“The groups in Washington were refusing to put enforcement rollback on table because they thought it would ruin the ability to get the Republicans on board,” says Catherine Tactaquin, director of the National Network for Immigrant and Refugee Rights. “They were being very calculating politically in order to get a bi-partisan bill and in the end they shot themselves in the foot.”
Tactaquin believes that the enforcement “compromise” also helped “shift public consensus against immigration” in general—that the rhetoric was so heavily focused on enforcement that it cast immigration as a problem, rather than a constitutive element of the American identity. “Actually getting a better immigration policy is predicated on pushing back on enforcement,” she argues, “not building more.”
The Obama administration is nonetheless staying the course, refusing to take administrative action to slow deportations or to pick a fight over a broader reform bill. But with versions of Arizona’s SB 1070 spreading through state legislatures and Republicans growing ever-more reactionary about immigration, the old D.C. consensus around that approach may be finally coming apart.
“I think the criticism over the past few years is not only understandable, it is probably right,” acknowledges Sharry, referring to the flack many outside-the-Beltway immigration advocates have sent D.C.’s way. “We were so hopeful that legislation was around the corner that enforcement reform didn’t seem like a priority, and talking about it too much undercut legislative results. We have not done enough and should do more on enforcement reform.” But he insists simply opposing enforcement doesn’t work. “I’ve been arguing about this for 20 years and if I say enforcement is wrong, I lose support; 1996 is the perfect example.”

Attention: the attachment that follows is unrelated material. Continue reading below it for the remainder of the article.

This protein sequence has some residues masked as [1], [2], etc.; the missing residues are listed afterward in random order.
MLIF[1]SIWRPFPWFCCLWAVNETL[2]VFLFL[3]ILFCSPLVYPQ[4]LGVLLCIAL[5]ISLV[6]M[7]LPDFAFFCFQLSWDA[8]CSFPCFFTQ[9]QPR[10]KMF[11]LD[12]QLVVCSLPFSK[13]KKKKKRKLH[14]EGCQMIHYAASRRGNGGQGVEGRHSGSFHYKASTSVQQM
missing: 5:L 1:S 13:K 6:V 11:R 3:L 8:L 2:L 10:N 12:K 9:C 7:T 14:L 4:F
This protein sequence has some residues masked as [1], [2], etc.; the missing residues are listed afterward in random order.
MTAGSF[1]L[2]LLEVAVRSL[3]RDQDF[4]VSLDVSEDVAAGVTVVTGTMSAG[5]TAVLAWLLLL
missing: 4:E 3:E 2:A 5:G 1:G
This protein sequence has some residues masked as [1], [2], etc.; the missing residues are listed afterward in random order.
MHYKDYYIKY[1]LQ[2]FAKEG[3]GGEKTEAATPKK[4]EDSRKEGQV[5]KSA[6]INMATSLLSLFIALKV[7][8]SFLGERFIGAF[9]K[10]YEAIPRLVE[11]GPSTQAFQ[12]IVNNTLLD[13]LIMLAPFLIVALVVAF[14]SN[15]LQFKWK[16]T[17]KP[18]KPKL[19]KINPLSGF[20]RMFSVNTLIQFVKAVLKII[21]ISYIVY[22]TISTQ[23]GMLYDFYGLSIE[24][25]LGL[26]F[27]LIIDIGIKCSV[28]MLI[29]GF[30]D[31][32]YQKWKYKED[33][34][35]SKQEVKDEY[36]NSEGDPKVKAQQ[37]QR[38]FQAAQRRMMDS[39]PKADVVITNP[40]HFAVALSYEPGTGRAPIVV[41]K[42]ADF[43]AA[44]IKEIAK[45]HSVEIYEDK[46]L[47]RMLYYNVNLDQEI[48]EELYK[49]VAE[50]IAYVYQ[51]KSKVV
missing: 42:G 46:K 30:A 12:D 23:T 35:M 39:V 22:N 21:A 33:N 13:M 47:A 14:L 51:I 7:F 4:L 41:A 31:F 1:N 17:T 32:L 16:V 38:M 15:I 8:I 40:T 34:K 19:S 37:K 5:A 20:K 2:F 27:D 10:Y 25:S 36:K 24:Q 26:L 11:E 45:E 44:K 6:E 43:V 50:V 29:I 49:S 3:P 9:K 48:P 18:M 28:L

“It Was Like I Died”
Hossain was in detention for another six months before he got an appeal hearing. While he was locked up, other detainees organized a hunger strike in protest of the conditions and of abuse by guards. It was one of a handful of strikes that were spreading from detention center to detention center across the country. Hossain stopped eating for several days but mostly he waited for visits from his family. With diminishing hopes of being released, Hossain’s ability to bear his detention cell was fraying.